— St. Ronan's Well • Sir Walter Scott

... heavily facetious syllable. "So you did get my message, eh? I rather thought that it wouldn't reach you, up-river, until to-day." An ample smile embraced the tall figure in riverman's garb and his own daughter's crimson countenance—a most meaningful smile of roguery. "Well, from what I've heard," he stated, "and what I've . . . seen, I should say that you are my man, O'Mara. Mr. Elliott himself has informed me that your quite spectacular success in one or two vital campaigns has been entirely due to the fact that you are an—er—opportunist! ...
— Then I'll Come Back to You • Larry Evans

... ancients' theory of comedy than was ever the romantic drama of Shakespeare, however repulsive we may find a philosophy of life that facilely divides the world into the rogues and their dupes, and, identifying brains with roguery and innocence with folly, admires the former while inconsistently ...
— Sejanus: His Fall • Ben Jonson

... pitch, and tar, copiously daubed over his delicate person, to render him fit company for his papa old Neptune, he still looked as if his ill-favoured parents had stolen him, and were trying in vain to disguise their roguery by rigging him up in their ...
— The Lieutenant and Commander - Being Autobigraphical Sketches of His Own Career, from - Fragments of Voyages and Travels • Basil Hall

... rogues usually do upon such occasions) by peaching his partner; and being extremely forward to bring him to the gallows, Jack* was accused as the contriver of all the roguery. And, indeed, it happened unfortunately for the poor fellow, that he was known to bear a most inveterate spite against the old gentlewoman; and, consequently, that never any ill accident happened to her but he was suspected to be at ...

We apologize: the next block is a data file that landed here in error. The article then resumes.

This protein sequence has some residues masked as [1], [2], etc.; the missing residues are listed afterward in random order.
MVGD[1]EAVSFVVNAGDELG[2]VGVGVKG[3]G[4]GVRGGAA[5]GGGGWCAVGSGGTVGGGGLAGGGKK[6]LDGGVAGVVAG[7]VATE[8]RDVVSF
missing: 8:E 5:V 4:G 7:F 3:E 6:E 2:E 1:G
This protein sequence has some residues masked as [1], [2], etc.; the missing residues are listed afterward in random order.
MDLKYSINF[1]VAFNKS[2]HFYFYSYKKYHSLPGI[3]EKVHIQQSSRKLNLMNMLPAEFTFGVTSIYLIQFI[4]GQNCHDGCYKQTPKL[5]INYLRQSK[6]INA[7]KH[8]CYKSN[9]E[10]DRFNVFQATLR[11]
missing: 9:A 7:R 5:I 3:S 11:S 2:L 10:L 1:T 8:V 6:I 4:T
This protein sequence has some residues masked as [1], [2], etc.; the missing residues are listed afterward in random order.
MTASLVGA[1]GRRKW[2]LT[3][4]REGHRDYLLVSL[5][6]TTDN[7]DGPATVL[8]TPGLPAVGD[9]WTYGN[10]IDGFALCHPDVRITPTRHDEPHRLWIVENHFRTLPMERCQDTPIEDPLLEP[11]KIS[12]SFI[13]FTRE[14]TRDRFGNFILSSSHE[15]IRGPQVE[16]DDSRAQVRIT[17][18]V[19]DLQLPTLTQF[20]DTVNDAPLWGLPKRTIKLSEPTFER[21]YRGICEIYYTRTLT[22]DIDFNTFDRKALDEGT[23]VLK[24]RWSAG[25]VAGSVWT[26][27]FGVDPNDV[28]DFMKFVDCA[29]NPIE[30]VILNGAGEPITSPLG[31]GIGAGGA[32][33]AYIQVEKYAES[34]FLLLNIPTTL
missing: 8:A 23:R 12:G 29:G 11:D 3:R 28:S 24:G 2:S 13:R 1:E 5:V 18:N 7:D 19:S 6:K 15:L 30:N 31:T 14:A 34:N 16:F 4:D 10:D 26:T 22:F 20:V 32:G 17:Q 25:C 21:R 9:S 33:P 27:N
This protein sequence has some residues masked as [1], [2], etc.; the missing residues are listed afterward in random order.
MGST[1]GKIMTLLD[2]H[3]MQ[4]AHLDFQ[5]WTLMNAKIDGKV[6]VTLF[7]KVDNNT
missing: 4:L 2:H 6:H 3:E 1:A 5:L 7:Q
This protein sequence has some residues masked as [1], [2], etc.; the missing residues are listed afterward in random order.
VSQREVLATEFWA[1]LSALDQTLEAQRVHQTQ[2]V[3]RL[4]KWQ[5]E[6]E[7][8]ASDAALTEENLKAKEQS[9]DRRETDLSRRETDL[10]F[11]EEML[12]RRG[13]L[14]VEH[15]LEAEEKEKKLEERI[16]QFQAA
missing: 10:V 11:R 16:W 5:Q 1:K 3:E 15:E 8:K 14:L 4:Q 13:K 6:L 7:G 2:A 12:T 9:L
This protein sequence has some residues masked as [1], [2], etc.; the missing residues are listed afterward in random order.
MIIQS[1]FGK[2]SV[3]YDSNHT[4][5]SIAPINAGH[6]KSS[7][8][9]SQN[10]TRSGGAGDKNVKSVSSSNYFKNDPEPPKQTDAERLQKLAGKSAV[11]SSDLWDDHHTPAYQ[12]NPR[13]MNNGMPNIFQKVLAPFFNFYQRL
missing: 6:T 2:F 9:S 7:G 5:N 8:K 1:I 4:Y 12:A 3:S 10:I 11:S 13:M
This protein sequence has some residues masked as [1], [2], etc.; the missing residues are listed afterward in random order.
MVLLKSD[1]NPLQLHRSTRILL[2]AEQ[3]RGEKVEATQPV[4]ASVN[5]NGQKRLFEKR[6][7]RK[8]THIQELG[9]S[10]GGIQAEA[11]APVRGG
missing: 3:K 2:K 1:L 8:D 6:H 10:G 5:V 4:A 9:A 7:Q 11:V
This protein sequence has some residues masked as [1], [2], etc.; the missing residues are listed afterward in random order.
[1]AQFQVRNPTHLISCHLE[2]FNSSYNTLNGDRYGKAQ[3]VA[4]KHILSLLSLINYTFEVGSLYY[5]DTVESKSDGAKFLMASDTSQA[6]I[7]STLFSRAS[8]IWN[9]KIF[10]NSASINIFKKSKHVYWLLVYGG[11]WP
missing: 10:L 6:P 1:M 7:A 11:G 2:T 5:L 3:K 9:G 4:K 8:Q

— The History of John Bull • John Arbuthnot

... The will had been so framed as to make that impossible in any way. Kate's share in it had not been left to her unconditionally, but was to be received even by her through the hands of her uncle John. Such a will shut him out from all his hopes. "It is a piece of d—— roguery," ...
— Can You Forgive Her? • Anthony Trollope

... nodded, "True, Martin, vengeance is kin to roguery, d'ye see. If you're for murdering the father what's to hinder you from giving the proud daughter up to—steady, Martin, steady it is! Your sudden ways be apt to startle a timid man and my finger's on the ...
— Black Bartlemy's Treasure • Jeffrey Farnol

... to embark for Newfoundland, where he stopped but a short time, and on his return he pretended to be the mate of a vessel, and eloped with the daughter of a respectable apothecary of Newcastle on Tyne, whom he afterwards married. He continued his course of vagabond roguery for some time, and when Clause Patch, a king, or chief of the gypsies, died, Carew was elected his successor. He was convicted of being an idle vagrant, and sentenced to be transported to Maryland. On his arrival he attempted to escape, was captured, and made ...
— Musa Pedestris - Three Centuries of Canting Songs - and Slang Rhymes [1536 - 1896] • John S. Farmer

... a word till she had done, and even then he seemed to delay his speech. John Ball never raised his face from his umbrella, but sat looking at the lawyer, whom he still suspected of roguery. And if the lawyer were a rogue, what then about his cousin? It must not be supposed that he suspected her; but what would come of her, if the fortune she held were, ...
— Miss Mackenzie • Anthony Trollope

... the roguery and ignorance of those who pretend to write anecdotes, or secret history; who send so many kings to their graves with a cup of poison; will repeat the discourse between a prince and chief minister, where no witness was by; unlock the thoughts and cabinets of ambassadors and secretaries ...
— Gulliver's Travels - into several remote nations of the world • Jonathan Swift